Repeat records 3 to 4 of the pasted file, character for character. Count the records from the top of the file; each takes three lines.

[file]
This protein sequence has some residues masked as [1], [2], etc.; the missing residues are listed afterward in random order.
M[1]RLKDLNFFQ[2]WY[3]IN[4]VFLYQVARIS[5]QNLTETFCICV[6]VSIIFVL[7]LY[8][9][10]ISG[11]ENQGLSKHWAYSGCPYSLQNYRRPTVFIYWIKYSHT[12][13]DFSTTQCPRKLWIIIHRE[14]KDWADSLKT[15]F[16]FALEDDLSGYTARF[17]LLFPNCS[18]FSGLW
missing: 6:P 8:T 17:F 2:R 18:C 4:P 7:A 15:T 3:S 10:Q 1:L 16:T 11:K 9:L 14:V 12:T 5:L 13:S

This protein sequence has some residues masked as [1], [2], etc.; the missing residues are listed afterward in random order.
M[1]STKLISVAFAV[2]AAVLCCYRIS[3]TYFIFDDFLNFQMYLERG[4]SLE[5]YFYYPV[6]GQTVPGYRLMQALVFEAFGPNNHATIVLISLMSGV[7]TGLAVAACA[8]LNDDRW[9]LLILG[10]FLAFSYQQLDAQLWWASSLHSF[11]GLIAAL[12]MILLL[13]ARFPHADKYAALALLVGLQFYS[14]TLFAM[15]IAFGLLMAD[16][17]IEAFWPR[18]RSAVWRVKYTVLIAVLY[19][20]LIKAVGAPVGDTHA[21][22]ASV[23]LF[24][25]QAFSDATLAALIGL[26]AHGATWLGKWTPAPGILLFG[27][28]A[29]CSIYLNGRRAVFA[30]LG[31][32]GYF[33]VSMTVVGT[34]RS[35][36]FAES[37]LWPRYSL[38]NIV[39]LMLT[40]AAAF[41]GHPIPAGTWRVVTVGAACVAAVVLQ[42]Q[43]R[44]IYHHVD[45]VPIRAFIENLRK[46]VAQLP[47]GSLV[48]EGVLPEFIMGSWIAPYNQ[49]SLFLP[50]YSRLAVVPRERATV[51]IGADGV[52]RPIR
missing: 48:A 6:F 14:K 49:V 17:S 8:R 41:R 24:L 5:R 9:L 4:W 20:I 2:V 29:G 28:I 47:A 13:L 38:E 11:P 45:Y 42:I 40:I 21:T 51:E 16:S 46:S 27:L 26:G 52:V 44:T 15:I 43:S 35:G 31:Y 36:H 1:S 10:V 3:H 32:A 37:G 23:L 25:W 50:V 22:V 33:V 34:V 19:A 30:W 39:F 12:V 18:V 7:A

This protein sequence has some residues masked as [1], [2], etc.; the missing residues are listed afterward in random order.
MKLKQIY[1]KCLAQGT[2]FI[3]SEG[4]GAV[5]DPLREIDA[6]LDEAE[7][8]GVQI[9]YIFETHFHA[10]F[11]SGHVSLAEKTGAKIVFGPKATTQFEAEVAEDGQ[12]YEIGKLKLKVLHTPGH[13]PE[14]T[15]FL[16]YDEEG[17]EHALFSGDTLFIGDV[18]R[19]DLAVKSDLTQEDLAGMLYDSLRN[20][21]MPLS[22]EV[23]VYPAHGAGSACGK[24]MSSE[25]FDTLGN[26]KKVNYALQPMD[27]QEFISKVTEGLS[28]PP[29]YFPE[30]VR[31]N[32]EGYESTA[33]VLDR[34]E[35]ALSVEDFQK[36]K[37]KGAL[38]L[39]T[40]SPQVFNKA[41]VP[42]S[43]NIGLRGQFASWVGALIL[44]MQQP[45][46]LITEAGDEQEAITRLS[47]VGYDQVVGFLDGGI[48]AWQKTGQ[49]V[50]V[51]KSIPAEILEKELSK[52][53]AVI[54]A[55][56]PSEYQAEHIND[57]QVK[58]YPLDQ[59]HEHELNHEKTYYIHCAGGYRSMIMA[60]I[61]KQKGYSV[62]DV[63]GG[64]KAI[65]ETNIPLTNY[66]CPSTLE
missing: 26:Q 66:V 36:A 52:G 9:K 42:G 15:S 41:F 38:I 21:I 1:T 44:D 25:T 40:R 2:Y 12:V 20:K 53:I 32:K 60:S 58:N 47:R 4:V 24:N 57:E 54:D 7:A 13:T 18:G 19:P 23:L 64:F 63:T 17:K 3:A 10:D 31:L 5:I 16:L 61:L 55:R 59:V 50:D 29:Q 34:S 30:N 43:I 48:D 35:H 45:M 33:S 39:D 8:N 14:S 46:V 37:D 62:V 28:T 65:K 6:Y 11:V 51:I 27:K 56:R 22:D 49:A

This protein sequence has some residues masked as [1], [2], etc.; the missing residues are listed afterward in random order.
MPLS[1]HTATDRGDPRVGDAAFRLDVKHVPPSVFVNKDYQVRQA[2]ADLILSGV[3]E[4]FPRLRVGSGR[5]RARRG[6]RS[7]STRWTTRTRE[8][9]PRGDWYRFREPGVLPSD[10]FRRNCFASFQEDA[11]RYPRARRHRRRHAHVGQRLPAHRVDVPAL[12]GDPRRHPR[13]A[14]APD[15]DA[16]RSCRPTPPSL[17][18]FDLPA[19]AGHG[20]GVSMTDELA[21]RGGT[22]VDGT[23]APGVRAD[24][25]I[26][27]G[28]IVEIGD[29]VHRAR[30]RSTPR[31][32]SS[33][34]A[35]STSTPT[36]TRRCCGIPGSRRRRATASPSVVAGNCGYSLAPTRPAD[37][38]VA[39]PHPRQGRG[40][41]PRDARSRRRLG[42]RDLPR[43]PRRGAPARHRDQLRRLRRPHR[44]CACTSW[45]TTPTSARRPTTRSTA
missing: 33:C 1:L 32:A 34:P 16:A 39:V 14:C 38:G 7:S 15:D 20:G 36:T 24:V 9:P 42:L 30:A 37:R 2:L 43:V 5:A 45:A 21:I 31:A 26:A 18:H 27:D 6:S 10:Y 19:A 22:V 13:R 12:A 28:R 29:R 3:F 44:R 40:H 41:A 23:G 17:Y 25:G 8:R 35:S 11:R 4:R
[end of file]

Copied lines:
This protein sequence has some residues masked as [1], [2], etc.; the missing residues are listed afterward in random order.
MKLKQIY[1]KCLAQGT[2]FI[3]SEG[4]GAV[5]DPLREIDA[6]LDEAE[7][8]GVQI[9]YIFETHFHA[10]F[11]SGHVSLAEKTGAKIVFGPKATTQFEAEVAEDGQ[12]YEIGKLKLKVLHTPGH[13]PE[14]T[15]FL[16]YDEEG[17]EHALFSGDTLFIGDV[18]R[19]DLAVKSDLTQEDLAGMLYDSLRN[20][21]MPLS[22]EV[23]VYPAHGAGSACGK[24]MSSE[25]FDTLGN[26]KKVNYALQPMD[27]QEFISKVTEGLS[28]PP[29]YFPE[30]VR[31]N[32]EGYESTA[33]VLDR[34]E[35]ALSVEDFQK[36]K[37]KGAL[38]L[39]T[40]SPQVFNKA[41]VP[42]S[43]NIGLRGQFASWVGALIL[44]MQQP[45][46]LITEAGDEQEAITRLS[47]VGYDQVVGFLDGGI[48]AWQKTGQ[49]V[50]V[51]KSIPAEILEKELSK[52][53]AVI[54]A[55][56]PSEYQAEHIND[57]QVK[58]YPLDQ[59]HEHELNHEKTYYIHCAGGYRSMIMA[60]I[61]KQKGYSV[62]DV[63]GG[64]KAI[65]ETNIPLTNY[66]CPSTLE
missing: 26:Q 66:V 36:A 52:G 9:K 42:G 15:S 41:F 38:I 21:I 1:T 44:D 25:T 40:R 2:Y 12:V 20:K 53:I 32:K 60:S 58:N 47:R 4:V 24:N 57:E 54:D 7:A 13:T 18:G 19:P 23:L 64:F 63:T 17:K 3:A 10:D 31:L 5:I 16:L 61:L 55:R 59:V 50:D 29:Q 34:S 30:N 43:I 48:D 35:H 45:M 33:S 39:D 8:N 14:S 46:V 37:D 62:V 28:T 65:K 6:Y 11:V 51:I 27:K 56:R 22:D 49:A

This protein sequence has some residues masked as [1], [2], etc.; the missing residues are listed afterward in random order.
MPLS[1]HTATDRGDPRVGDAAFRLDVKHVPPSVFVNKDYQVRQA[2]ADLILSGV[3]E[4]FPRLRVGSGR[5]RARRG[6]RS[7]STRWTTRTRE[8][9]PRGDWYRFREPGVLPSD[10]FRRNCFASFQEDA[11]RYPRARRHRRRHAHVGQRLPAHRVDVPAL[12]GDPRRHPR[13]A[14]APD[15]DA[16]RSCRPTPPSL[17][18]FDLPA[19]AGHG[20]GVSMTDELA[21]RGGT[22]VDGT[23]APGVRAD[24][25]I[26][27]G[28]IVEIGD[29]VHRAR[30]RSTPR[31][32]SS[33][34]A[35]STSTPT[36]TRRCCGIPGSRRRRATASPSVVAGNCGYSLAPTRPAD[37][38]VA[39]PHPRQGRG[40][41]PRDARSRRRLG[42]RDLPR[43]PRRGAPARHRDQLRRLRRPHR[44]CACTSW[45]TTPTSARRPTTRSTA
missing: 33:C 1:L 32:A 34:P 16:A 39:V 14:C 38:G 7:S 15:D 20:G 36:T 24:V 9:P 42:L 30:A 37:R 2:L 43:V 5:A 45:A 21:I 31:A 26:A 18:H 27:D 6:S 10:Y 19:A 22:V 13:R 12:A 28:R 29:R 3:F 44:R 40:H 41:A 23:G 17:Y 25:G 8:R 35:S 11:R 4:R